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Why Dinnertime Should be Family Time
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About the Author

Jim Burns is President of HomeWord and has written books for parents, youth workers, and students. Jim and his wife, Cathy, and their daughters Christy, Rebecca, and Heidi, live in Southern California. Visit HomeWord.


Why Dinnertime Should Be Family Time

By Jim Burns

CBN.comI’m happy to announce that over the past few years, more and more families are making the intentional effort to have regular, family-mealtimes.  Here are seven reasons why doing so is a great idea:

1. Kids who live in families that eat dinner together regularly are less likely to be involved in at risk behaviors.  According to the 2000 study done by the National Center on Addiction and Substance Abuse at Columbia University (CASA), children who don't eat dinner with their families are 61 percent more likely to use alcohol, tobacco, or illegal drugs. By contrast, children who eat dinner with their families every night of the week are 20 percent less likely to drink, smoke, or use illegal drugs.

2. Families who eat dinner together regularly are more likely to have stronger, happier family relationships.  As families struggle to find amounts of quantity and quality time together, family dinnertime provides the opportunity for both.  When families hang out together and communicate, they grow strong and healthy.

3. Families who eat dinner regularly develop a stronger family identity.  Eating together serves to build a family identity.  Additionally, this family “routine” provides a sense of stability and security that provides kids with a positive environment where they can grow into healthy adults.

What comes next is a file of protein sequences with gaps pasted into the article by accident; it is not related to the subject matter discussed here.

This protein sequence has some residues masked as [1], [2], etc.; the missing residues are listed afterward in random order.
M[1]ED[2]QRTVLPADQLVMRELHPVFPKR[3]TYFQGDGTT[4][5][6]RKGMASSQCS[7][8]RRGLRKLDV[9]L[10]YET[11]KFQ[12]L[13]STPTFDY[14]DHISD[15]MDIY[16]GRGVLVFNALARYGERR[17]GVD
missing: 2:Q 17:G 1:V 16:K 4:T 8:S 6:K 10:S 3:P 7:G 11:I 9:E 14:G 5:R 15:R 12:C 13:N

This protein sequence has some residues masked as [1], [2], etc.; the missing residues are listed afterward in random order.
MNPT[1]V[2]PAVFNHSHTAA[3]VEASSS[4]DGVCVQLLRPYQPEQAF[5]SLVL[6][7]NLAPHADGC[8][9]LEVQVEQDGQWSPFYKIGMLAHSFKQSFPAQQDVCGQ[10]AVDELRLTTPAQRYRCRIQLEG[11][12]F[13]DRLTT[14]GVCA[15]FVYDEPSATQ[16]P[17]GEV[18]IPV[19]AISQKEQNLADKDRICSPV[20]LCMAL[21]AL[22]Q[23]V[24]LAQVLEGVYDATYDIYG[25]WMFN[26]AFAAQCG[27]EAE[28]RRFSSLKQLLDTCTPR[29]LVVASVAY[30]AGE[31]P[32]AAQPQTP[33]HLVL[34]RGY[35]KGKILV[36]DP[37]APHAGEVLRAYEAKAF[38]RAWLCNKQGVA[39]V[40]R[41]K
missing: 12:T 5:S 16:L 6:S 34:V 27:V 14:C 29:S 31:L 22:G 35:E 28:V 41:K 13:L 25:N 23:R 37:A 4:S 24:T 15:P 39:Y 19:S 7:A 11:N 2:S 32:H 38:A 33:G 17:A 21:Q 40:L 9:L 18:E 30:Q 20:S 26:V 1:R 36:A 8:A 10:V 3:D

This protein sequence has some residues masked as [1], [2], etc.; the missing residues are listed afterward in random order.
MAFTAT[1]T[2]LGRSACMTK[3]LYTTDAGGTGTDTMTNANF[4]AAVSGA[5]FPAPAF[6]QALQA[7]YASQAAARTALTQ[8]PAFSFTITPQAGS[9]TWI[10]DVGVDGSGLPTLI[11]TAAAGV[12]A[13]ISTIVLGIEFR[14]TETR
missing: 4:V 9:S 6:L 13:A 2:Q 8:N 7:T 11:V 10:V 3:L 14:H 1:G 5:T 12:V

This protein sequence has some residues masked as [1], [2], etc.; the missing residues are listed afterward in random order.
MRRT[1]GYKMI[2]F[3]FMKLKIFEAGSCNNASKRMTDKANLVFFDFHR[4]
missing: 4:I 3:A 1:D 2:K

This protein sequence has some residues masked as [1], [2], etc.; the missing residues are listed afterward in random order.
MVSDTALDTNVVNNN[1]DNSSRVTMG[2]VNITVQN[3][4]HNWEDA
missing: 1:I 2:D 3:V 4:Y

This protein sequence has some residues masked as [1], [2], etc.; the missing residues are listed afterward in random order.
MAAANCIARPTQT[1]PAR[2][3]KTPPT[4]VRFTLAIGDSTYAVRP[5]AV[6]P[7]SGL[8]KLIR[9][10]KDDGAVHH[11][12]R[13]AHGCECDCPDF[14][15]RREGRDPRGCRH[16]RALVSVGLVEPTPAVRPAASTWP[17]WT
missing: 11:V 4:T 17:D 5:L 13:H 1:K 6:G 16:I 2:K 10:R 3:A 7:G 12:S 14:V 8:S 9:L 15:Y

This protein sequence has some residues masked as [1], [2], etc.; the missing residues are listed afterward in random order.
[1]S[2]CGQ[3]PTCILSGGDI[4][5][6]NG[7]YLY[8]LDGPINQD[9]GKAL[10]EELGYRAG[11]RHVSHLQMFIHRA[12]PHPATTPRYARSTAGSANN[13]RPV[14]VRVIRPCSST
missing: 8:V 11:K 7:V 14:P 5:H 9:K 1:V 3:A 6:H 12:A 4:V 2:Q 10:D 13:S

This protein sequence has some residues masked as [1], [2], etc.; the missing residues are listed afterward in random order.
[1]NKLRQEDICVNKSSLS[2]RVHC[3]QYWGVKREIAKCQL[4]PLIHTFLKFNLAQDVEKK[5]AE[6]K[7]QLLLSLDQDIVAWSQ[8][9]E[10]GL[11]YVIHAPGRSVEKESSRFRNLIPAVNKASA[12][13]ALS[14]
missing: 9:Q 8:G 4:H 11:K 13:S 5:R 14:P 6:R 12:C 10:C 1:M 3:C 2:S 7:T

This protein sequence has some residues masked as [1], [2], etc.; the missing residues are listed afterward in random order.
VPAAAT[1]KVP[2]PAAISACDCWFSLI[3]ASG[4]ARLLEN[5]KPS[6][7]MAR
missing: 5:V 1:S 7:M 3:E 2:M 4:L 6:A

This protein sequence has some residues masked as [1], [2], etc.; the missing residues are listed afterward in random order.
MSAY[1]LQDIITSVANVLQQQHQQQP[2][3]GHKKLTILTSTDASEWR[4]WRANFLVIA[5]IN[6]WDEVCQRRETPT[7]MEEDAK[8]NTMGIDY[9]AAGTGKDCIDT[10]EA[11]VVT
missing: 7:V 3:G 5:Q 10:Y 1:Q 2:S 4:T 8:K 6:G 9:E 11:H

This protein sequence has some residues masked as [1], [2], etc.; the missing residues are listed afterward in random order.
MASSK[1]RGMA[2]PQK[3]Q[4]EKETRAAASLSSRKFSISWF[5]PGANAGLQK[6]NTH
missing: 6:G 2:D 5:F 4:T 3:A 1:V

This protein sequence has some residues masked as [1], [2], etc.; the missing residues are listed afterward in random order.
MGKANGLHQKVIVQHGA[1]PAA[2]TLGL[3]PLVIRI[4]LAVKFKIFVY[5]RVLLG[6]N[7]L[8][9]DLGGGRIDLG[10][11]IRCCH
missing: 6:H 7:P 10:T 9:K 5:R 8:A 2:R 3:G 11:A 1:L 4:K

4. Families who eat dinner together regularly can keep in touch with each others’ lives.  Everyone – kids and parents alike – can keep up-to-date during your family dinnertime on what is going on with school, jobs, family life, and friends.

5. A regular family dinnertime provides natural opportunities for planning and problem solving.  Scheduling family meeting times to discuss planning, needs, and problem solving can be difficult.  A regular family mealtime can offer a natural solution to the challenge.

6. Eating dinner regularly fosters learning.  When families who eat dinner together engage in a variety of conversation topics, learning is encouraged.  Kids who are exposed to regular family discussion times learn a broader vocabulary.

7. Kids are likely to receive better nutrition when eating dinner regularly with their families.  A simple, but true rule applies: when kids eat with their families, they eat better.  A family dinnertime means kids are more likely to eat a nutritionally balanced meal, lower in sugar and fat content, than if they prepare or purchase meals on their own.

Printed by permission of HomeWord.  For additional information on HomeWord, visit or call 800-397-9725.


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